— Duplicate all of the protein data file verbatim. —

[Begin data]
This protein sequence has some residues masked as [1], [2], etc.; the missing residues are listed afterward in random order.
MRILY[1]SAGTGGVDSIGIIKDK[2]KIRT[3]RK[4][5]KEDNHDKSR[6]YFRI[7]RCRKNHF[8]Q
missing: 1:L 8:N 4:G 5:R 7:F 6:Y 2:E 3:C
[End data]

This protein sequence has some residues masked as [1], [2], etc.; the missing residues are listed afterward in random order.
MRILY[1]SAGTGGVDSIGIIKDK[2]KIRT[3]RK[4][5]KEDNHDKSR[6]YFRI[7]RCRKNHF[8]Q
missing: 1:L 8:N 4:G 5:R 7:F 6:Y 2:E 3:C